Introduction

Okay, so lets just be honest about this. Unless you’re a really outgoing type of person who flawlessly handles every social situation - you’ve probably had some anxiety about attending a meetup or conference in the past. Perhaps you’re experiencing it right now.

This sucks!

Attending meetups and conferences, or any other events of this nature should be an awesome experience. You get to meet like-minded people who have experienced the same things as you, or you can talk directly to domain experts - leaders in their field.

I think going to meetups is brilliant, and I want to try and make it a less scary experience with some tips I’ve picked up.


Make it about them

Walking up to a stranger and talking about yourself is, well, weird. More importantly, it’s really off-putting for the other person. They don’t get anything from it and it immediately puts them on the defensive. Imagine a stranger walking up to you and telling you about their idea for a start up thats, “like, basically a mix between Uber and SpaceX, and it’s already got funding and I’m, like, just so passionate about it ever since my I had a bad taxi ride this one time…”, blah, blah, blah. If someone comes up to me like that, I’m immediately looking for the exit signs.

A better approach is to simply ask the other person why they’re at the event. This does a few things for us:

  • It puts the ball in their court, so we can breathe easy for a minute.
  • It allows the other person an opportunity to talk as much or as little as they feel comfortable, without putting them on the spot.
  • Most people are (perhaps surprisingly) more comfortable talking about themselves.
  • We get to learn a bit about the person we’re talking to, which gives us a great starting place for further conversation.

I’m not saying we should point blank refuse to talk about ourselves (in fact, quite the opposite - as you’ll see in a bit) - but allowing the other person to talk about themselves to begin with is a great way to start a conversation.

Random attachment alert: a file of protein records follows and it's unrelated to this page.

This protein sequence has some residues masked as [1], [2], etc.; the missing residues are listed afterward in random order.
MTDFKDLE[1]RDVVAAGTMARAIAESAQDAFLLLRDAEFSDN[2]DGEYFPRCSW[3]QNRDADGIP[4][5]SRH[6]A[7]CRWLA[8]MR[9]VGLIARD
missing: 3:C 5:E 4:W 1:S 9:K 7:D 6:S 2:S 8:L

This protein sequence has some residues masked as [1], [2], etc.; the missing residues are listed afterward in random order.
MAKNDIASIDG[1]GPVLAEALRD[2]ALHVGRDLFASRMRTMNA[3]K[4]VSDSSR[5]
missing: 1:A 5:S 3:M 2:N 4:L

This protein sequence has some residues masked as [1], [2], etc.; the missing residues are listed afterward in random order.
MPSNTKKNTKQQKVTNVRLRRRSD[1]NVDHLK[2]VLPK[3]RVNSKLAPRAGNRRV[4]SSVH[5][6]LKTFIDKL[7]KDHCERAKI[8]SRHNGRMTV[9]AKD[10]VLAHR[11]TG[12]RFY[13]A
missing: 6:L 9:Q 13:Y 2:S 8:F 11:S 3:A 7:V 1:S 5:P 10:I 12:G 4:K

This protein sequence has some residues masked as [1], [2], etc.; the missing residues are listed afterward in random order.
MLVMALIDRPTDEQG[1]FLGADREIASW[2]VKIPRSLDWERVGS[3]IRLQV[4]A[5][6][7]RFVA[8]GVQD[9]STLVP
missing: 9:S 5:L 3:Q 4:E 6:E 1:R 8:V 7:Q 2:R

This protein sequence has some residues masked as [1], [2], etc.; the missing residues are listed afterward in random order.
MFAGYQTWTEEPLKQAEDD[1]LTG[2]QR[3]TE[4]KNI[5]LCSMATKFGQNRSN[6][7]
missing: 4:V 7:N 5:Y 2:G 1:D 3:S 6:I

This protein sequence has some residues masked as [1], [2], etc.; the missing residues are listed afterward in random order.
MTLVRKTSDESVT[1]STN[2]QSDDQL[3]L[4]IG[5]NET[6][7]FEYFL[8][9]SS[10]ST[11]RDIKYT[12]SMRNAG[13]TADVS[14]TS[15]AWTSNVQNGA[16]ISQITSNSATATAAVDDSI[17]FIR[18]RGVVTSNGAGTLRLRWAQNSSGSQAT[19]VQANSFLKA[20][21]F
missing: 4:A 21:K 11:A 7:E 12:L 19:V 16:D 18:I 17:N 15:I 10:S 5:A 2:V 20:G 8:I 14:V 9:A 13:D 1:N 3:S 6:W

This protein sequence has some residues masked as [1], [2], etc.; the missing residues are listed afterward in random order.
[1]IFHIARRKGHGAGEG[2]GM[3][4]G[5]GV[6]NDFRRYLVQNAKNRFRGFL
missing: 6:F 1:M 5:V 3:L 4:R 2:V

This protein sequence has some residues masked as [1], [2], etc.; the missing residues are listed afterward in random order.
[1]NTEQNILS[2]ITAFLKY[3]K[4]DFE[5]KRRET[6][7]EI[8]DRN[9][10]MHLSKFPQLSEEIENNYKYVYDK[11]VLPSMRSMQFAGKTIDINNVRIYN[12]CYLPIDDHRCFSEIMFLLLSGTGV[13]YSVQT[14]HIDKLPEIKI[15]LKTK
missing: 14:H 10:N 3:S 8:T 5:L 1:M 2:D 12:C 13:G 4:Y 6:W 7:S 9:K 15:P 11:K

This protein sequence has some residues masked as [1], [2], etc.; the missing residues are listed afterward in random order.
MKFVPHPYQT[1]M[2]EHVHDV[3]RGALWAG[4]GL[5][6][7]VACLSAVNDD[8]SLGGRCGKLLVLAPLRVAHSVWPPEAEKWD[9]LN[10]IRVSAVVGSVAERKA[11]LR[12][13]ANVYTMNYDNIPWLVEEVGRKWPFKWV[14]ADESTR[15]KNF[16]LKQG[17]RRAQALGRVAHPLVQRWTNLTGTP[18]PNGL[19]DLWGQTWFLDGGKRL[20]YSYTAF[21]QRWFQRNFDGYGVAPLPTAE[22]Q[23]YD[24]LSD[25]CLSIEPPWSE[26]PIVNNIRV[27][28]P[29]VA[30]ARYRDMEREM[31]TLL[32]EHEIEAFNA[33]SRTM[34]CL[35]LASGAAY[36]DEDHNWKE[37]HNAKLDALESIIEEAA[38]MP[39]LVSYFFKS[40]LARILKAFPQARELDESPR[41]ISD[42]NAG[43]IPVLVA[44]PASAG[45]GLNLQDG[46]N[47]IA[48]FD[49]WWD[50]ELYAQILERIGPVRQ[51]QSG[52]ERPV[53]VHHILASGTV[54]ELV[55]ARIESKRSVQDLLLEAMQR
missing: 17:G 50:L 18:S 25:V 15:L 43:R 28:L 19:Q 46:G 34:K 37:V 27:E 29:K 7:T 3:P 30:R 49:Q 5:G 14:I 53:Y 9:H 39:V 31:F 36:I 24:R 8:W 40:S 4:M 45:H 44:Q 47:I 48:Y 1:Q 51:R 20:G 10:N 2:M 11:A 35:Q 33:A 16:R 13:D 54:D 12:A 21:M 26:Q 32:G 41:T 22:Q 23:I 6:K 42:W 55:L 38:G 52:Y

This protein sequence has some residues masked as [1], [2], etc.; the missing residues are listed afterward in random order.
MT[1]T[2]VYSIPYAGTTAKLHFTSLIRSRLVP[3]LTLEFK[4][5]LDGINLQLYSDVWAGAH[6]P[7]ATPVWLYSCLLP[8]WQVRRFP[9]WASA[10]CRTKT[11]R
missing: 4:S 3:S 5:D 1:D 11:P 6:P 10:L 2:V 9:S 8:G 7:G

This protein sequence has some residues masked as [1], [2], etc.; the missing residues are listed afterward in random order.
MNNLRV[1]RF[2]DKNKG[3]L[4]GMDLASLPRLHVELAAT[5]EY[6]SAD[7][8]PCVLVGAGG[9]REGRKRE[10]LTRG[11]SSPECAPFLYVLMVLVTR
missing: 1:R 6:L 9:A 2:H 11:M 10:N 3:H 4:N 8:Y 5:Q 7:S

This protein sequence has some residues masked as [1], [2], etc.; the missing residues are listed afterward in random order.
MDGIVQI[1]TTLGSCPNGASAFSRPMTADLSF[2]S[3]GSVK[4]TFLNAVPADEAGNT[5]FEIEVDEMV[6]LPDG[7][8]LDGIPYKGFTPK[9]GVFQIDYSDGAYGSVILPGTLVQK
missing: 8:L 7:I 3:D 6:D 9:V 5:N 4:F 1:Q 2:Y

Talk to the sponsors/organisers/speakers

This is one of my favourites. These are the folks who are literally running the show. They have a vested interest in the event going down well and so they are way more likely to be accommodating to new people.

The folks running these events typically know most of the attendees, so asking them to introduce you to someone you haven’t quite built up the courage to go and talk to directly is a viable option.

Talking to speakers at conferences has opened so many doors for me, I’ve been able to talk to (and sometimes have a beer with) some amazing people, all because I asked a speaker or event organiser if they could introduce me to someone interesting.

Mind the gap

I picked this one up from some folks I met at a recent conference in Cardiff (BlueConf 2019, I may do a blog post about it soon). When I was talking to some people at the social event in the evening, they kept mentioning that we had to keep the ‘semi circle’. After a little while I asked what this meant, and they explained that a really great way of bringing outsiders into the conversation was to simply leave a gap for them when talking in a group.

Leaving a gap meant that people who could overhear our conversation, or people who were simply walking by, had an opportunity to join the group without feeling like they were butting into our conversation.